It is with a sense of great sadness and loss, that we share our condolences on the passing of a colleague, friend and stalwart of the New Democratic Party (NDP), the Honourable John Clarke Horne. He was an outstanding Vincentian. During his time in politics, Mr. John Horne, was recognized as a highly skilled parliamentarian who served in the best interests of all Vincentians.
Mr. Horne represented the NDP in the constituency of West Kingstown after the people of that constituency petitioned him to be their representative. He went on to serve the constituency and this country with distinction from 1984 to 2001. Many will remember the popular song “Horn fu dem” which became his campaign slogan in 1984.
Mr. Horne was an effective representative. He touched the lives of the people of West Kingstown and transformed the constituency. He built of the fishermen’s lockers at Rose Place; constructed a number of retaining walls; resurfaced the village roads; constructed numerous “gouti tracks”; took pipe borne water to Great House and other villages in the constituency and built the multi-purpose hard court in Edinboro; some of the projects that he undertook in the constituency.
He was one of the most influential parliamentarians of his time, and held several port folios including: Tourism, Trade, Culture and Education. Mr. Horne made tremendous contributions to the arts and culture, but it was in the Ministry of Education he left an indelible mark. He was an exceptional Minister of Education; having served in that Ministry from 1986 to 1997.
He opined that the work of the NDP government in education has been perhaps the best kept secret for 17 years. This was not the expected behaviour of any political establishment but the truth is that the NDP was so very much at home doing things for St. Vincent and the Grenadines; it saw no need to keep trumpeting its caused. For this reason, the NDP never trumpeted the fact St. Vincent and the Grenadines was one of the few countries in the Caribbean to use development bonds and local budgetary resources to finance education and proudly through budget surpluses. The NDP’s record in education is an enviable one of which the party can be justly proud. It is indeed worthy of emulation.
The following are excerpts from a document, ‘The Real Education Story- Truth and Success’, by Mr. Horne. When the NDP took office in 1984, it was clear that the structure of administration and management of education was as irrelevant and outmoded as was the antiquated Education Act of 1937 and related regulations which were guiding the system. The following necessary and urgent steps were taken. The combined posts of Permanent Secretary and Chief Education Officer were separated. A Chief Education Officer was appointed, an Education Planner was chosen and a Planning Unit created. In addition, a Curriculum Development Officer was appointed and a Curriculum Development Unit was established and with a keen eye on evaluation, the ministry set up a Testing and Measurement Unit.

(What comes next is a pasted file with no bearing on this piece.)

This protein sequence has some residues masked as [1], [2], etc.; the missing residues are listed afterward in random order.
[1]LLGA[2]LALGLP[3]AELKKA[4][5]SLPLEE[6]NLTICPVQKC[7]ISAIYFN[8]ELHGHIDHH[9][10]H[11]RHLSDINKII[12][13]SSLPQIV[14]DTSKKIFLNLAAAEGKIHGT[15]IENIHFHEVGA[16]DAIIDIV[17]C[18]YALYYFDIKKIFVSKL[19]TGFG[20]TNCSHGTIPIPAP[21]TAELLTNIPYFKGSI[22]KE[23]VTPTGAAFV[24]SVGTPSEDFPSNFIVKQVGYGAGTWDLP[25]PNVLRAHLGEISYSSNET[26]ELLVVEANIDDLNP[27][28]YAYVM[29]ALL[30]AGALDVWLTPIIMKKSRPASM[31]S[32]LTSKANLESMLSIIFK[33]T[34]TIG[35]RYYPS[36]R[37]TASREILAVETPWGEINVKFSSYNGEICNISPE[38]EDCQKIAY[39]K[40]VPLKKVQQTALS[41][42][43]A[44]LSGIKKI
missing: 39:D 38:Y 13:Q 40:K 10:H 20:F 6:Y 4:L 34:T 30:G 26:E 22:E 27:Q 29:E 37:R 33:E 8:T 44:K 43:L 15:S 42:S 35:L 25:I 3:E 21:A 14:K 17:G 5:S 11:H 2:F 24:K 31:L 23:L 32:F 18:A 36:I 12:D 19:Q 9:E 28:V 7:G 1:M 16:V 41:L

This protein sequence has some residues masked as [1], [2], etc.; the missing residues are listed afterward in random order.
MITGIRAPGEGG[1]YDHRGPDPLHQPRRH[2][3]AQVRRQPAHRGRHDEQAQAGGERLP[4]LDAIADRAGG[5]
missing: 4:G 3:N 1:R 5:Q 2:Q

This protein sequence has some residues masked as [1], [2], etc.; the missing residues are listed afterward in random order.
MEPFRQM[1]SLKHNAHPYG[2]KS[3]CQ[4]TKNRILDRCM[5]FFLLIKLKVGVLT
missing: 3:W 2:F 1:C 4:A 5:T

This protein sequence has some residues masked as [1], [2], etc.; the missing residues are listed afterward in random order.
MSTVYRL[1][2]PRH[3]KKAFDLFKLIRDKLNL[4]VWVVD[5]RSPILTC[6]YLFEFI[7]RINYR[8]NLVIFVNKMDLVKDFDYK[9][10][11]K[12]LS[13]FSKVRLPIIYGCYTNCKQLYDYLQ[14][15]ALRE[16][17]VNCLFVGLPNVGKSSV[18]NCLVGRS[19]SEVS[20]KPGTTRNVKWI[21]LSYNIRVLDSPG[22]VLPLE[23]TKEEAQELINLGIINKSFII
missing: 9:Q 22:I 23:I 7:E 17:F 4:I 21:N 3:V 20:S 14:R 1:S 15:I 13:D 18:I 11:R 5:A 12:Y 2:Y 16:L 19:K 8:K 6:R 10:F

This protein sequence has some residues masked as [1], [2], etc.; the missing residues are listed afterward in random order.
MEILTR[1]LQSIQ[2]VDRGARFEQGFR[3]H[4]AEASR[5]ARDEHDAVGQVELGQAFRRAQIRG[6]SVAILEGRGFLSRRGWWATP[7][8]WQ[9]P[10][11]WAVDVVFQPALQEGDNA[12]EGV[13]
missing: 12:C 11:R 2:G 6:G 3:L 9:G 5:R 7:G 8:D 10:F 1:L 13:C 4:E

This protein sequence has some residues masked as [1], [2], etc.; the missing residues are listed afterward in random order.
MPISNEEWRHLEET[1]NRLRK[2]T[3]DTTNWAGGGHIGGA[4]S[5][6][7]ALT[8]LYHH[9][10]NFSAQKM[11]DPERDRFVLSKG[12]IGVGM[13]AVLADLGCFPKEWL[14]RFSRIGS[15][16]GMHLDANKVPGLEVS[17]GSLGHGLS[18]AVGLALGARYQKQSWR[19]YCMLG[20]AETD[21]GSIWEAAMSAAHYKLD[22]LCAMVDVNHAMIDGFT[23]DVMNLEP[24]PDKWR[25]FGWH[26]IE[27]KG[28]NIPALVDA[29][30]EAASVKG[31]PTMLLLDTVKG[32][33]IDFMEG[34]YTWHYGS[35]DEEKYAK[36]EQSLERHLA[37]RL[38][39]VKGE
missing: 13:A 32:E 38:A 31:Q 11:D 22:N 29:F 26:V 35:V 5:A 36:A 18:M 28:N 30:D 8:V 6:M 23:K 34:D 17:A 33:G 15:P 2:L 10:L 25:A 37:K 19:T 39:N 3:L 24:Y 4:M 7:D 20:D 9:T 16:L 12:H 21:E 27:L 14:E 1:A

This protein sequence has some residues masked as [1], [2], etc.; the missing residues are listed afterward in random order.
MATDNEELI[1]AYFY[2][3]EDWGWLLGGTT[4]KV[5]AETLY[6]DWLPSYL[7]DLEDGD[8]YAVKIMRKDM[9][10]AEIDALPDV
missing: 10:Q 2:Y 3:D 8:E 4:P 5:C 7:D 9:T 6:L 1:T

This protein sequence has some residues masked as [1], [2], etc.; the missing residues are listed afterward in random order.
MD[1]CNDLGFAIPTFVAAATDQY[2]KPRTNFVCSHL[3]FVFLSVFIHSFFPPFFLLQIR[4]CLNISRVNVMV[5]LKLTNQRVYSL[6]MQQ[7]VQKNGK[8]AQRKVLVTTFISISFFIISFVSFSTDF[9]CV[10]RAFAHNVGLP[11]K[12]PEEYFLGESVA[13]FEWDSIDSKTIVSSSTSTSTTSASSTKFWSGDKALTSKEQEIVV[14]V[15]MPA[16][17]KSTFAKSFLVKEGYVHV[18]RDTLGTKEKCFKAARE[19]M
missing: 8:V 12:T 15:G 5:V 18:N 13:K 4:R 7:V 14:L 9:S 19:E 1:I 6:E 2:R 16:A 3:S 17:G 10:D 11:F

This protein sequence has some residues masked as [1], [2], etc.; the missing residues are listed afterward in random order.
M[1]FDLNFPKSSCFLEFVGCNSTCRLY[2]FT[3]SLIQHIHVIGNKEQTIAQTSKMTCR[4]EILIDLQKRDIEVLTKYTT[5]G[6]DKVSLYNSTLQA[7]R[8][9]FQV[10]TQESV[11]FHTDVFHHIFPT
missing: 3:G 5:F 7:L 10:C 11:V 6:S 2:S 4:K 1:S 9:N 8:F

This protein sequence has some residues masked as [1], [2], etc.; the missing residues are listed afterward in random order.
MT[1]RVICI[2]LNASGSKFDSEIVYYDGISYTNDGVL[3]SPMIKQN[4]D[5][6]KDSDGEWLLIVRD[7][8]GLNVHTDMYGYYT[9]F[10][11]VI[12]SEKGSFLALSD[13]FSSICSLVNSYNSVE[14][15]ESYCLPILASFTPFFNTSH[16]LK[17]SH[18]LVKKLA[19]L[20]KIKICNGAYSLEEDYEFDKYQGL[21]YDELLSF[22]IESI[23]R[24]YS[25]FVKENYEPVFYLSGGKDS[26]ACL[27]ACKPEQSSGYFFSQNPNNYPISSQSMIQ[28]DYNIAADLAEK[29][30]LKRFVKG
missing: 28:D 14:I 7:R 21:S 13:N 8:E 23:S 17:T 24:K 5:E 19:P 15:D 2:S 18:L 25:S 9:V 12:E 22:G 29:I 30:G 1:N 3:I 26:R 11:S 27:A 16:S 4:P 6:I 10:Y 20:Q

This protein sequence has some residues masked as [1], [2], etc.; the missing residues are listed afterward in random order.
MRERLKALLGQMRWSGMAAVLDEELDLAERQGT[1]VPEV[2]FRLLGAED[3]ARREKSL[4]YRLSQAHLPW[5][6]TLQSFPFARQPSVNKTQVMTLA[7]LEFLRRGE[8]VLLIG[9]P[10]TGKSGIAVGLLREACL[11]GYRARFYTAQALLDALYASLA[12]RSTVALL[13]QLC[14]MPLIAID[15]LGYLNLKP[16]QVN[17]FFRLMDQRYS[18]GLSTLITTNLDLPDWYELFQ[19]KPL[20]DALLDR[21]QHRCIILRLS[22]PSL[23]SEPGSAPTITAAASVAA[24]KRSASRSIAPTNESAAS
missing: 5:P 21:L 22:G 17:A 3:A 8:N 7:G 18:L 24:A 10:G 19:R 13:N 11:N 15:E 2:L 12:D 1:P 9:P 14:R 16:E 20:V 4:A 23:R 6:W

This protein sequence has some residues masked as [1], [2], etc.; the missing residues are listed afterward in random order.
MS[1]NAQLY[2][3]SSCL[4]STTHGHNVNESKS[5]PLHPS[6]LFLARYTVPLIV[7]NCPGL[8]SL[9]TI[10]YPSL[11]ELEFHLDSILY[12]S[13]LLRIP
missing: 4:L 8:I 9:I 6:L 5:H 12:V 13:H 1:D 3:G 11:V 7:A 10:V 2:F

Among the earliest results of the work of the new Education Planner was the startling revelation that 60% of our school plant was grossly overcrowded. It is now history the NDP government implemented a shift system in schools to facilitate an on-going rehabilitation and expansion of schools programme without having to close any school. The result of the exercise was the rehabilitation of 40% of the nation’s schools by a committed NDP government. It is even more remarkable to note that the NDP government rebuilt/refurbished 40% of the island’s school plant in its finest effort at a cost of 7 – 8 million EC dollars, most of which was local funding.
The teaching service suffered numerous problems, poor teacher student ratio, 1:45 or more. Only 28% trained teachers were in the primary schools: very limited intake into the Teachers’ College system; overcrowded and inhospitable schools; pregnant untrained teachers were forced to resign; the St. Vincent and the Grenadines Teachers Union was not recognized, and hence no possibility of bargaining for improved conditions. Also, teachers were being transferred far away from their homes; very little upward mobility, and teachers of Technical Vocational subjects were not regarded as equal to teachers of academic subjects. Therefore, training opportunities for the latter were few and far between.
The disparity in education as seen by a great many people, created a profound bias against Technical Vocational Education. This could not have been real, as all students needed a common basic preparation for any education stream. The Ministry of Education announced formally the introduction of the core subjects of English, Mathematics, Social Studies and a Science based subject. These subjects had to be pursued by all students, regardless of whether they were in the pure academics stream or in the Technical Vocational stream.
Having taken stock of what there was and where we were in education, and having put the building blocks in place, it was time to establish a sure foundation for a secure programme for the development of education. The NDP government then published in 1995 a National Education Policy which enshrines among other things, a philosophy and a Mission Statement.
It was under Mr. Horne’s watch as Minister of Education that the Community College was conceptualized and phase 1 was completed. He also played an integral role in the implementation of the Student Loan Programme which assisted students of the poor and working class to pursue studies at university.
To the Honourable John Horne, we say, “You have fought the good fight, you have finished the race, you have kept the faith. Now there is in store for you the crown of righteousness, which the Lord, the righteous Judge, will award to you on that day”
We express our sincere condolences to his immediate family, the NDP family and friends. May his soul Rest in eternal peace.